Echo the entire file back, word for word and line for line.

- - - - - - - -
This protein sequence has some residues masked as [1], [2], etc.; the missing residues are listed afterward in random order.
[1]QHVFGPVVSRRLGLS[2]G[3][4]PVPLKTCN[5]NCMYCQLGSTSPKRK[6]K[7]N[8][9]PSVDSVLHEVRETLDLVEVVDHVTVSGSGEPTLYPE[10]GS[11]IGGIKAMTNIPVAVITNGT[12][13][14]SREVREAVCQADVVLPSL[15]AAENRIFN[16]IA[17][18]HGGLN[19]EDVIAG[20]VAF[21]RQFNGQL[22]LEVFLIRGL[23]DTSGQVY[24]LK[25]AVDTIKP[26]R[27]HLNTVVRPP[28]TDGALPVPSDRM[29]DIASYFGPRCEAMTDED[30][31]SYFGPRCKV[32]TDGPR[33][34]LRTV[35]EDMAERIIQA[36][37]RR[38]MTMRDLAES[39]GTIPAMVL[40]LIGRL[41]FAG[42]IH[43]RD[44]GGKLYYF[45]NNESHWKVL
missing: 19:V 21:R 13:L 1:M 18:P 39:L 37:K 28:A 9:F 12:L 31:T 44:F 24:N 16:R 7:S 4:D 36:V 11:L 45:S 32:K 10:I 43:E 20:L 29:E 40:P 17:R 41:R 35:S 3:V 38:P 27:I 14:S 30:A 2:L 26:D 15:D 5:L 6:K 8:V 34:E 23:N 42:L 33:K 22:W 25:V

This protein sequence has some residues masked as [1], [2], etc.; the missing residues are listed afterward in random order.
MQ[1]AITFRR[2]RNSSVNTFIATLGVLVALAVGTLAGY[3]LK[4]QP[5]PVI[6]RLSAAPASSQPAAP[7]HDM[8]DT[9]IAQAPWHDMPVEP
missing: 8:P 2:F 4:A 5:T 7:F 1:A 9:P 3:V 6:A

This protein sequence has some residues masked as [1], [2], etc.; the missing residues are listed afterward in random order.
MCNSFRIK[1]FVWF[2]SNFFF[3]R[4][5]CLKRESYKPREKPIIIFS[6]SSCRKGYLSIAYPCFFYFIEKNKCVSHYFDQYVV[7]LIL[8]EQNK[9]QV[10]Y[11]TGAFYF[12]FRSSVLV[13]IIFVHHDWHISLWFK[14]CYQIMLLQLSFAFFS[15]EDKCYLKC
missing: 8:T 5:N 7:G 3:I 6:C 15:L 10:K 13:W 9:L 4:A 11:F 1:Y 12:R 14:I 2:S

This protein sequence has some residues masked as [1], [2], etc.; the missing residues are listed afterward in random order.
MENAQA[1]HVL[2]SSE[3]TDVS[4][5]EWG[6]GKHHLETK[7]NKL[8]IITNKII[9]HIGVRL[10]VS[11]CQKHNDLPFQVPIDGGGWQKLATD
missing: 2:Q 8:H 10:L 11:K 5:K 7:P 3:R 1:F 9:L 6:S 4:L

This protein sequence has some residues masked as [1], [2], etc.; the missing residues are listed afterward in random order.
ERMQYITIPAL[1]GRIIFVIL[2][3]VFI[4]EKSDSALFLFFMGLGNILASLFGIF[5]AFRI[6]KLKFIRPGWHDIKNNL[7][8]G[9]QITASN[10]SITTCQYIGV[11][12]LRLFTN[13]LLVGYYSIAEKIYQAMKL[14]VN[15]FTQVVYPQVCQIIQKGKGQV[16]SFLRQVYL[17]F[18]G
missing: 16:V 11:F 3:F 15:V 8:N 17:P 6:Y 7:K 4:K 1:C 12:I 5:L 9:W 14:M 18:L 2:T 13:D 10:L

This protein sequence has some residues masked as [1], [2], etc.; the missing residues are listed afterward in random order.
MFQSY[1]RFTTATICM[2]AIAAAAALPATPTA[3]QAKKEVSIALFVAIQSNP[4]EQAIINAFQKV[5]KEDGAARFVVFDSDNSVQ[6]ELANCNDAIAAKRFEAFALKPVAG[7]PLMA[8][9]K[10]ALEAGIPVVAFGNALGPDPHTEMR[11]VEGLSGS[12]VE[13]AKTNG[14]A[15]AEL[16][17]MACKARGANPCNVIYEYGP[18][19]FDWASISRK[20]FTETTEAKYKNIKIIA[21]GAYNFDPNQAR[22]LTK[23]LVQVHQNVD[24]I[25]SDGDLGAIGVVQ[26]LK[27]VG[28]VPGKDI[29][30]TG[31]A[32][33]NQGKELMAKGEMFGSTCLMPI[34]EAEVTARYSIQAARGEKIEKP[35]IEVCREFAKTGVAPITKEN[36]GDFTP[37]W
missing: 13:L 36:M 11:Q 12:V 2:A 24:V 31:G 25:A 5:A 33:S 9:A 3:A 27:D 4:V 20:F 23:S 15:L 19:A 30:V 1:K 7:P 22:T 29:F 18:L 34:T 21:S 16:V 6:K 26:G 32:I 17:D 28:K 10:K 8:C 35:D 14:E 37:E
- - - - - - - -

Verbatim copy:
This protein sequence has some residues masked as [1], [2], etc.; the missing residues are listed afterward in random order.
[1]QHVFGPVVSRRLGLS[2]G[3][4]PVPLKTCN[5]NCMYCQLGSTSPKRK[6]K[7]N[8][9]PSVDSVLHEVRETLDLVEVVDHVTVSGSGEPTLYPE[10]GS[11]IGGIKAMTNIPVAVITNGT[12][13][14]SREVREAVCQADVVLPSL[15]AAENRIFN[16]IA[17][18]HGGLN[19]EDVIAG[20]VAF[21]RQFNGQL[22]LEVFLIRGL[23]DTSGQVY[24]LK[25]AVDTIKP[26]R[27]HLNTVVRPP[28]TDGALPVPSDRM[29]DIASYFGPRCEAMTDED[30][31]SYFGPRCKV[32]TDGPR[33][34]LRTV[35]EDMAERIIQA[36][37]RR[38]MTMRDLAES[39]GTIPAMVL[40]LIGRL[41]FAG[42]IH[43]RD[44]GGKLYYF[45]NNESHWKVL
missing: 19:V 21:R 13:L 1:M 18:P 39:L 37:K 28:A 9:F 12:L 31:T 44:F 24:N 16:R 7:S 4:D 36:V 11:L 45:S 32:K 10:I 43:E 20:L 29:E 40:P 17:R 41:R 35:S 3:V 38:P 27:I 14:S 30:A 2:L 26:D 15:D 5:L 6:K 8:V 34:E 23:N 42:L 33:K 22:W 25:V

This protein sequence has some residues masked as [1], [2], etc.; the missing residues are listed afterward in random order.
MQ[1]AITFRR[2]RNSSVNTFIATLGVLVALAVGTLAGY[3]LK[4]QP[5]PVI[6]RLSAAPASSQPAAP[7]HDM[8]DT[9]IAQAPWHDMPVEP
missing: 8:P 2:F 4:A 5:T 7:F 1:A 9:P 3:V 6:A

This protein sequence has some residues masked as [1], [2], etc.; the missing residues are listed afterward in random order.
MCNSFRIK[1]FVWF[2]SNFFF[3]R[4][5]CLKRESYKPREKPIIIFS[6]SSCRKGYLSIAYPCFFYFIEKNKCVSHYFDQYVV[7]LIL[8]EQNK[9]QV[10]Y[11]TGAFYF[12]FRSSVLV[13]IIFVHHDWHISLWFK[14]CYQIMLLQLSFAFFS[15]EDKCYLKC
missing: 8:T 5:N 7:G 3:I 6:C 15:L 10:K 13:W 9:L 4:A 11:F 1:Y 12:R 14:I 2:S

This protein sequence has some residues masked as [1], [2], etc.; the missing residues are listed afterward in random order.
MENAQA[1]HVL[2]SSE[3]TDVS[4][5]EWG[6]GKHHLETK[7]NKL[8]IITNKII[9]HIGVRL[10]VS[11]CQKHNDLPFQVPIDGGGWQKLATD
missing: 2:Q 8:H 10:L 11:K 5:K 7:P 3:R 1:F 9:L 6:S 4:L

This protein sequence has some residues masked as [1], [2], etc.; the missing residues are listed afterward in random order.
ERMQYITIPAL[1]GRIIFVIL[2][3]VFI[4]EKSDSALFLFFMGLGNILASLFGIF[5]AFRI[6]KLKFIRPGWHDIKNNL[7][8]G[9]QITASN[10]SITTCQYIGV[11][12]LRLFTN[13]LLVGYYSIAEKIYQAMKL[14]VN[15]FTQVVYPQVCQIIQKGKGQV[16]SFLRQVYL[17]F[18]G
missing: 16:V 11:F 3:F 15:V 8:N 17:P 6:Y 7:K 4:K 1:C 12:I 5:L 9:W 14:M 18:L 2:T 13:D 10:L

This protein sequence has some residues masked as [1], [2], etc.; the missing residues are listed afterward in random order.
MFQSY[1]RFTTATICM[2]AIAAAAALPATPTA[3]QAKKEVSIALFVAIQSNP[4]EQAIINAFQKV[5]KEDGAARFVVFDSDNSVQ[6]ELANCNDAIAAKRFEAFALKPVAG[7]PLMA[8][9]K[10]ALEAGIPVVAFGNALGPDPHTEMR[11]VEGLSGS[12]VE[13]AKTNG[14]A[15]AEL[16][17]MACKARGANPCNVIYEYGP[18][19]FDWASISRK[20]FTETTEAKYKNIKIIA[21]GAYNFDPNQAR[22]LTK[23]LVQVHQNVD[24]I[25]SDGDLGAIGVVQ[26]LK[27]VG[28]VPGKDI[29][30]TG[31]A[32][33]NQGKELMAKGEMFGSTCLMPI[34]EAEVTARYSIQAARGEKIEKP[35]IEVCREFAKTGVAPITKEN[36]GDFTP[37]W
missing: 13:L 36:M 11:Q 12:V 2:A 24:V 31:G 25:A 5:A 33:S 9:A 3:A 27:D 4:V 20:F 23:S 15:L 19:A 30:V 1:K 7:P 22:T 29:F 18:L 34:T 21:S 16:V 6:K 26:G 32:I 17:D 28:K 10:K 8:C 35:D 14:E 37:E